An orca named Tahlequah drew attention in 2018 when she carried her dead calf on her nose through the Salish Sea for 17 days – a rare glimpse into the wild, which also showed that animals, too, mourn for their dead, and the importance of humans’ role in other species’ lives.
This led to Rosanne Parry to write about it in her new novel, “A Whale of the Wild,” with illustrations by Lindsay Moore.
In this novel, she leads readers to dive deep into the ocean and make known that the species is in peril. Overfishing have depleted the salmon population, which they solely feed on; oil spills and other toxic wastes poison their reproductive systems; and ships interfere with echolocation, which resulted to the deaths of many whales. Now, only 73 of these intelligent mammals remain.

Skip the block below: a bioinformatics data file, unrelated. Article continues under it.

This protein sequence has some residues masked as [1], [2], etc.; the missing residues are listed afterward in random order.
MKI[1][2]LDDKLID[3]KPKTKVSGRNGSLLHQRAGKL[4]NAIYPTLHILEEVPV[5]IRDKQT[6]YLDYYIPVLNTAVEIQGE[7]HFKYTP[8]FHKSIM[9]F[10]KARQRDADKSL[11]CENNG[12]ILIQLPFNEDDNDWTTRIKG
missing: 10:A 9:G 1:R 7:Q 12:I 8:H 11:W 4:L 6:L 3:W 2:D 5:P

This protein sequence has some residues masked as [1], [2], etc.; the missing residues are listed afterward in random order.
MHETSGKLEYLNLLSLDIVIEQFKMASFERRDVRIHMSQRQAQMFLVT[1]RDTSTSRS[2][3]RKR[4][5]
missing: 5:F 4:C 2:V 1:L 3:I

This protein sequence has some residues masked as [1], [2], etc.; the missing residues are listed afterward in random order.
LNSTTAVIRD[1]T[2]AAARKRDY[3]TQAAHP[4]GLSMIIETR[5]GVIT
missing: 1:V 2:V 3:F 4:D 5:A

She uses the point of view of the animal to tell the devastating tale of dying and pushed towards the brink of extinction. She addresses environmental issues in the perspective of orca siblings named Vega and Deneb. They go on adventures – swimming away from tsunamis, rescuing other whales trapped in nets, or navigating themselves through debris.
Then there’s the novel of Philippe Cousteau and Austin Aslan, “The Endangereds,” which delves into the question: What happens if the animals were in charge?
James Madsen illustrated this piece, which includes a polar bear, an orangutan, a pangolin, and a narwhal. The story goes to show these four mammals going to “The Ark,” glass dome designed to protect “at risk” wildlife.
A superhero team of animals that were so intelligent were on a mission to restore “balance back to nature.” This is jampacked with action and thrill with a simple message to its readers, “Protect biodiversity and work together.”